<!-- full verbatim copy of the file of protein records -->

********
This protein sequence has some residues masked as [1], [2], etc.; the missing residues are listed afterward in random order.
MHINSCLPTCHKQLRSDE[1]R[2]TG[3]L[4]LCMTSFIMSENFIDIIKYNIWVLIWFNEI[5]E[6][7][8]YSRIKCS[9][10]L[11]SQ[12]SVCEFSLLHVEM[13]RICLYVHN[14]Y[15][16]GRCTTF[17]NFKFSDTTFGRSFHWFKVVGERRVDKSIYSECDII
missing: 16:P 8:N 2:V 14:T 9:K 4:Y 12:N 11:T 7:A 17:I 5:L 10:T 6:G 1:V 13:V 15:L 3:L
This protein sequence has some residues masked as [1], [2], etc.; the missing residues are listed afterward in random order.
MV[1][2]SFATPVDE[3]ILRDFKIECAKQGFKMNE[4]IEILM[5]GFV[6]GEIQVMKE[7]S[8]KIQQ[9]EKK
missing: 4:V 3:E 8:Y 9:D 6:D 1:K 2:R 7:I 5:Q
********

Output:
This protein sequence has some residues masked as [1], [2], etc.; the missing residues are listed afterward in random order.
MHINSCLPTCHKQLRSDE[1]R[2]TG[3]L[4]LCMTSFIMSENFIDIIKYNIWVLIWFNEI[5]E[6][7][8]YSRIKCS[9][10]L[11]SQ[12]SVCEFSLLHVEM[13]RICLYVHN[14]Y[15][16]GRCTTF[17]NFKFSDTTFGRSFHWFKVVGERRVDKSIYSECDII
missing: 16:P 8:N 2:V 14:T 9:K 4:Y 12:N 11:T 7:A 17:I 5:L 10:T 6:G 1:V 13:V 15:L 3:L
This protein sequence has some residues masked as [1], [2], etc.; the missing residues are listed afterward in random order.
MV[1][2]SFATPVDE[3]ILRDFKIECAKQGFKMNE[4]IEILM[5]GFV[6]GEIQVMKE[7]S[8]KIQQ[9]EKK
missing: 4:V 3:E 8:Y 9:D 6:D 1:K 2:R 7:I 5:Q